I go to Origins for the conversations, and the winner was one of the big ad hoc roundtables on Sunday night. Great talk for lots of great reasons, but the thing that really struck me came afterwards, on the way back to the hotel. Amanda Valentine, editor to the stars, remarked on how much she had enjoyed the conversation and, notably, how much she had felt a part of it rather than excluded because she was a woman. Now, on the face of it, this was great – I’m really glad that was the case, and I can safely say that it was not because anyone made any special effort to accommodate her. It was just the sort of conversation where people are thoughtful and respectful and topics wander the map, and that’s kind of as it should be.
But my heart sank some. Not because she was wrong – she wasn’t – and not even because in this hobby it was something that merited mention. Rather, it made me think about the makeup of the conversation. It included over a dozen people at various points, only two of which were women.
This is a little disturbing to me because, up to that point, it had been a pretty much perfect conversation in my eyes. Noting that gap called out two things. The first was a blind spot on my part, and while that’s always jarring, that’s just something to live with and learn from. The second, and perhaps more interesting and actionable item, was my asking of myself who else should have been there.
See, the rub is that I actually know a number of female game designers, writers and the like, and they’re pretty awesome (and despite appearances, only _some_ of them are named Emily). Of those I know, very few were at Origins, so it would have been hard for them to get in on the conversation, which is a decent intellectual answer, but emotionally leaves me wondering if I’m just facing another blind spot. I met a lot of guys at Origins, but I can only think of three women (Amanda, who came with Evil Hat, an editor from Outrider Studios whose name escapes me and who I met in the context of speaking to her husband, and Miranda Horner, who has a list of RPG credits as long as my arm) I spent any time talking to.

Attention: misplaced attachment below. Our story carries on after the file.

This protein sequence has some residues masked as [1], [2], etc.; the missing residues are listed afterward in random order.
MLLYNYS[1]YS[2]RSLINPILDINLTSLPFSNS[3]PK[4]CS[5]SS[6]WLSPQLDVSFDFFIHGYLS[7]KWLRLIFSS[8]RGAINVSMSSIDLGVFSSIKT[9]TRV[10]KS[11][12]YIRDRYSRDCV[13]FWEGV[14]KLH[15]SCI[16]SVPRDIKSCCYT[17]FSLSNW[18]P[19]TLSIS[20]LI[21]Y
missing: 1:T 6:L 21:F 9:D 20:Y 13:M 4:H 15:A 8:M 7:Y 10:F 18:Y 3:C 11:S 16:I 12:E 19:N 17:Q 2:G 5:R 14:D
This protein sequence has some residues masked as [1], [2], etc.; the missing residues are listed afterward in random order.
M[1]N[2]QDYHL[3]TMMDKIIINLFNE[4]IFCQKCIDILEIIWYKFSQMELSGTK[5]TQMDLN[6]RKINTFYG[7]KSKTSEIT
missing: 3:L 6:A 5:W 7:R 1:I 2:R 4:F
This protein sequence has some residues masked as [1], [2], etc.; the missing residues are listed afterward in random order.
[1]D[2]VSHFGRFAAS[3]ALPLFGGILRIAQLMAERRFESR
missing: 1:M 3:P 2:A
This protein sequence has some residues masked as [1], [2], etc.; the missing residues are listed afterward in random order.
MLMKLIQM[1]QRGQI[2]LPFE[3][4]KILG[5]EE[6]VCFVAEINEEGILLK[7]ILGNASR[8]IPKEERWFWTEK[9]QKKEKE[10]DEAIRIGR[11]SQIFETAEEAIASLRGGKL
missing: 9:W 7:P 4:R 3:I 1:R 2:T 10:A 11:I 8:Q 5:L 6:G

It is entirely possible to write this off as a function of the gender ratio at the convention, which I presume to skew male without any real evidence to back that up. The temptation to do so is rooted firmly in the squoodgy uncertainty that dwelling on this evokes. If I think about this in terms of bringing women into gaming, it’s this huge, impossible problem.
But thankfully, that’s not it.
See, the reality is I’m a selfish bastard, and I’m in this for cool ass conversations with cool ass people. I WANT Emily Care Boss, Jess Hartley, Filamena Young, Julia Ellingbone, Elizabeth Shoemaker Sampat, Amy Garcia and many, many, many, many, others to be in on these conversations because they make it more awesome. I don’t worry about the absence of women in this conversations for some abstract reason, I worry because I fear there are awesome people out there who I’m not dragging into the circle because I don’t know about them! (I worry about it with guys too, of course, but when it comes to guys, let’s just say I have a very wide shot selection.)
So, help me sate my selfishness. Who should I be following? Who should I be looking forward to dragging into crazy ass conversations at cons? Who should be on my radar but isn’t (possibly because I’m a dumbass).